The efficacy of the selected treatments as wood preservatives was tested on the termites Kalotermes flavicollis (Fabricius) and Reticulitermes lucifugus (Rossi), taken from naturally infested wood branches fallen on the ground in San Rossore forest (Pisa) in Tuscany. Pinus sylvestris L. wood slices, previously impregnated in the treatment solutions, were used. Each pine slice (40 x 30 x 3 mm3 in size) was numbered, oven
dried at 103 ± 2°C for 18 hours and weighed, than it was soaked for 8 h in one of the treatment solutions listed below, left 24 h to air dry at room temperature, oven dried at 103 ± 2°C for 18 hours and then re-weighed. Wood slices impregnated with chelated copper (Cu) or chelated zinc (Zn) in different media were compared with slices left untreated or treated with solvent alone. In test 1, the following treatments were performed:
- wood not impregnated (control),
- wood impregnated with oily solvent (linseed oil), - wood impregnated with Cu-salicylate in oily solvent, - wood impregnated with Zn-salicylate in oily solvent,
In test 2 the oily solvent was substituted with a very polar solvent (ethylene glycol) in order to increase chelates concentrations in the solutions and a treatment with copper glycinate, that proved to be effective against fungi, was added. Therefore, the following treatments were performed:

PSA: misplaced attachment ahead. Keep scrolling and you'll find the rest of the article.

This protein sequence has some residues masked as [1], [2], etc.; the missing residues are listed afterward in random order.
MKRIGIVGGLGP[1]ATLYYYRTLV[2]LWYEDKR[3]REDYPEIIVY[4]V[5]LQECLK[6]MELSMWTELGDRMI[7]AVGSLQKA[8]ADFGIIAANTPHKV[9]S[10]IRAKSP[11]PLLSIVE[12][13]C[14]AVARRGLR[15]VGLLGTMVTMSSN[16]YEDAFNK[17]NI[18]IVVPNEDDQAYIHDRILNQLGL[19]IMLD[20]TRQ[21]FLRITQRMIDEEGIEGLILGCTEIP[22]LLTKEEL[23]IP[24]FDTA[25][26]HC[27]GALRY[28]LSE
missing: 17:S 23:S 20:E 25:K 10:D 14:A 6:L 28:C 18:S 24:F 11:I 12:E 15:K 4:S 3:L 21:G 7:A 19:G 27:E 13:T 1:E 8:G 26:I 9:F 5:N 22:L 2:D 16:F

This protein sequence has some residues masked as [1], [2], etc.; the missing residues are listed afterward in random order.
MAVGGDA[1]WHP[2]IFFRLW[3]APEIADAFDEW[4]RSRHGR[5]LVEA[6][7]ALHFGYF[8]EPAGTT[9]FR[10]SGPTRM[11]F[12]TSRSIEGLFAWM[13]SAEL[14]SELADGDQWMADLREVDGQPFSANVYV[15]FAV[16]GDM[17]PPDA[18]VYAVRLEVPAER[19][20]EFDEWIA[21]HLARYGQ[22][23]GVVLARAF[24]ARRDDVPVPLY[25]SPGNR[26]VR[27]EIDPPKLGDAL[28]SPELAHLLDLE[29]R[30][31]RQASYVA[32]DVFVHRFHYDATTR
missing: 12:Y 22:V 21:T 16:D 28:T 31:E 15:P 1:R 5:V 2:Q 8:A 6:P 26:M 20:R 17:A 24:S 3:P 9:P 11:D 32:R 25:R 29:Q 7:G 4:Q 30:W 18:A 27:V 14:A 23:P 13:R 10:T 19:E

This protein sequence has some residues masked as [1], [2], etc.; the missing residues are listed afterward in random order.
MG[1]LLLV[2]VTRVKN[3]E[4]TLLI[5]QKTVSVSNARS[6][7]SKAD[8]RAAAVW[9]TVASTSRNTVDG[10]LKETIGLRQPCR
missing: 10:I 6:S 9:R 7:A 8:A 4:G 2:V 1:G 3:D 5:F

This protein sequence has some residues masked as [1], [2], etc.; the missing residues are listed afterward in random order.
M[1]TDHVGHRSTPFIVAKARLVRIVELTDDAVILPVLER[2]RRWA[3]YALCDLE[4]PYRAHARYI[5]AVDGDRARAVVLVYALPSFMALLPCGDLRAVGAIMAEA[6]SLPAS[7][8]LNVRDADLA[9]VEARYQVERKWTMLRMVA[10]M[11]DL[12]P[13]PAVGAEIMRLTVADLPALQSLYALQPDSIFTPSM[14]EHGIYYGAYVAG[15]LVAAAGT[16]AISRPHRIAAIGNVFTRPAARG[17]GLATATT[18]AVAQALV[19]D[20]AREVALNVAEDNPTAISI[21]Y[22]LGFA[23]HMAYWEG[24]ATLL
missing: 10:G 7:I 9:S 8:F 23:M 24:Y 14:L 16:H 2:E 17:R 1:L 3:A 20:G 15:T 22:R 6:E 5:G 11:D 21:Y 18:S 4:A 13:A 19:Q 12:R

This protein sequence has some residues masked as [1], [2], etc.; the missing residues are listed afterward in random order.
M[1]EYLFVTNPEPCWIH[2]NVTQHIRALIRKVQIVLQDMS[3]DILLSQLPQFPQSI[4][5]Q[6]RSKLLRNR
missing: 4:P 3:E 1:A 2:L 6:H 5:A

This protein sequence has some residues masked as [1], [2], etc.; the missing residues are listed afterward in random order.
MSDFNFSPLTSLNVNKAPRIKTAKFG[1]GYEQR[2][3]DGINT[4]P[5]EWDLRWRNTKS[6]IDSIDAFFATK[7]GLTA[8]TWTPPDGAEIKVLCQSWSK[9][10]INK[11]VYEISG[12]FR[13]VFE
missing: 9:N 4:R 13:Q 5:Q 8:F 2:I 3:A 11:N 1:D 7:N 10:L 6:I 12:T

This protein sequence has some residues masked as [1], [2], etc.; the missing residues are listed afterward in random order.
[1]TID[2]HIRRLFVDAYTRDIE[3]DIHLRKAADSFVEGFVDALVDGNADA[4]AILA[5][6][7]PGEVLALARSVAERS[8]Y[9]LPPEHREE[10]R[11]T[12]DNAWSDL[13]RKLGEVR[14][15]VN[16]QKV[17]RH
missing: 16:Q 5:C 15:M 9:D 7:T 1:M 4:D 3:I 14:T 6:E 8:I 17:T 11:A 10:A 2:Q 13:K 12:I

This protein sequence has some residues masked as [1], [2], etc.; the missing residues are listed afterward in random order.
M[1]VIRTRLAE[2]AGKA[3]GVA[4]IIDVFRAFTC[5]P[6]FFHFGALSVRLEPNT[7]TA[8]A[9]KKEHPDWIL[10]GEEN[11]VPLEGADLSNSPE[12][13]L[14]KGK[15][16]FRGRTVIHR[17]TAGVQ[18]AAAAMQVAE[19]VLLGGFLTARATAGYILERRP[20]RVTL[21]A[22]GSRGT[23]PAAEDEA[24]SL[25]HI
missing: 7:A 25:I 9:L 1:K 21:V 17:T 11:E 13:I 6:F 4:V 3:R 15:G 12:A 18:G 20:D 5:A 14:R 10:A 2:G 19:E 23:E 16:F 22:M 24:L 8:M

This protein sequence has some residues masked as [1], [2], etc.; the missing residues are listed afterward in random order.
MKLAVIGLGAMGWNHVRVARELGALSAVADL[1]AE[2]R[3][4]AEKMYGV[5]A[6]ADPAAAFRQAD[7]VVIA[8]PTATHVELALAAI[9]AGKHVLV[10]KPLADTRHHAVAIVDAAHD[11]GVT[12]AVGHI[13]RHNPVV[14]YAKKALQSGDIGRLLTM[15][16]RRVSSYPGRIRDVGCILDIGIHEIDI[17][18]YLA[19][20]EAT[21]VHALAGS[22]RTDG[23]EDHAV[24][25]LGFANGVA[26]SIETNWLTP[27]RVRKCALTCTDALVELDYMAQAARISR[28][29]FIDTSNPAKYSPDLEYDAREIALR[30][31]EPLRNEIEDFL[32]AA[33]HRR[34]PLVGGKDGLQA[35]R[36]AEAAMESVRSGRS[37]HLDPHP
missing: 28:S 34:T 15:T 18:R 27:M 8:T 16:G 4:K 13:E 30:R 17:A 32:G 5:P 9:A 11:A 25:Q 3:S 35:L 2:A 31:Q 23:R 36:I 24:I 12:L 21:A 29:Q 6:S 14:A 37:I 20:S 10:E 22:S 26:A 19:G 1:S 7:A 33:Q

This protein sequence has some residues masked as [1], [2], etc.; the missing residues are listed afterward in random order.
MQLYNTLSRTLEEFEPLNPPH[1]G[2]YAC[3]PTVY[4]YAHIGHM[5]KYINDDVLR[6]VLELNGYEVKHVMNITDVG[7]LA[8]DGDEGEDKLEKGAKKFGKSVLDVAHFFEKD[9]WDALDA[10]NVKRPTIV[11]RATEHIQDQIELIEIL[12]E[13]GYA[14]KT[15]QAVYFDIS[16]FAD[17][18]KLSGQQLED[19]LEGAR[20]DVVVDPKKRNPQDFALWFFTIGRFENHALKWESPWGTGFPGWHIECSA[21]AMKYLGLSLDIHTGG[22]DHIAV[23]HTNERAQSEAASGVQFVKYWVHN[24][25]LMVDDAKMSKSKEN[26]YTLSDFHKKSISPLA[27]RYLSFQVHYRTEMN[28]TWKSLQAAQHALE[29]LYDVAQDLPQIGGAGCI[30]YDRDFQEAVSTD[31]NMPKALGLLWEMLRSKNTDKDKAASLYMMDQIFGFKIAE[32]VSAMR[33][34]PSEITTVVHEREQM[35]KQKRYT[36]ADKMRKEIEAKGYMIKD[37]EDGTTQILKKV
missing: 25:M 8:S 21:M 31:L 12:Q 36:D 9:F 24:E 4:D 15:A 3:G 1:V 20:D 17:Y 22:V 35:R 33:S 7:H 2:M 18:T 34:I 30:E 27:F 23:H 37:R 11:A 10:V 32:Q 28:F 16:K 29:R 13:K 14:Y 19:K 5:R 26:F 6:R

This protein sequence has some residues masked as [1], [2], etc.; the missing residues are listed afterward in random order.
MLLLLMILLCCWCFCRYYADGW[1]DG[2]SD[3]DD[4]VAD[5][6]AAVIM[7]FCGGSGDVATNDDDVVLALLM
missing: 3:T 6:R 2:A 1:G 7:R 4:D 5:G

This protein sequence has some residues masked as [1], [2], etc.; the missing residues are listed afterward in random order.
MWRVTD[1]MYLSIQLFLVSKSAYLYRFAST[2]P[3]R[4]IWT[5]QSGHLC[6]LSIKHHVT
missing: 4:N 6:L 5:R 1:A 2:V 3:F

- wood impregnated with water,
- wood impregnated with ethylene glycol, - wood impregnated with Cu-glycinate in water,
- wood impregnated with Cu-salicylate in ethylene glycol, - wood impregnated with Zn-salicylate in ethylene glycol.
The preservative formulations were prepared as follows. Zinc and copper salicy-lates were directly synthesized starting from a salicylic acid and a metal oxide or salt according to a patent method (Leonardi, 2011). In a typical experiment, the carboxylic acid was dissolved in oil at 50°C under stirring. When complete solution was achieved, zinc basic carbonate or copper oxide was added. The system was maintained under vigorous stirring at 60°C for about 30 minutes. A pale pink (Zn-salicylate) or green (Cu-salicylate) solution was obtained, which was then transferred in a large glass con-tainer in order to facilitate evaporation and subsequent formation of crystals. Copper glycinate was prepared by reaction of copper acetate and glycine in water.
In test 1, oily solutions were obtained by solving the powdered metal complexes in oil at 60°C under stirring for 1 hour. A Zn-salicylate 0.065M solution (pale orange) and a Cu-salicylate 0.043M solution (dark green) in linseed oil were prepared under stirring at room temperature. The same solutions were also obtained by solving the carboxylic acid in oil (at 50°C for about 60 minutes) and allowing it to react with zinc or copper added in the form of oxides or salts directly in the oily solution.
For test 2, copper chelates were directly solved in water or ethylene glycol at room temperature in order to obtain solutions with the following concentrations: 0.04M cop-per glycinate in water, 0.11M copcop-per salicylate in ethylene glycol, 0.2M zinc salicylate in ethylene glycol.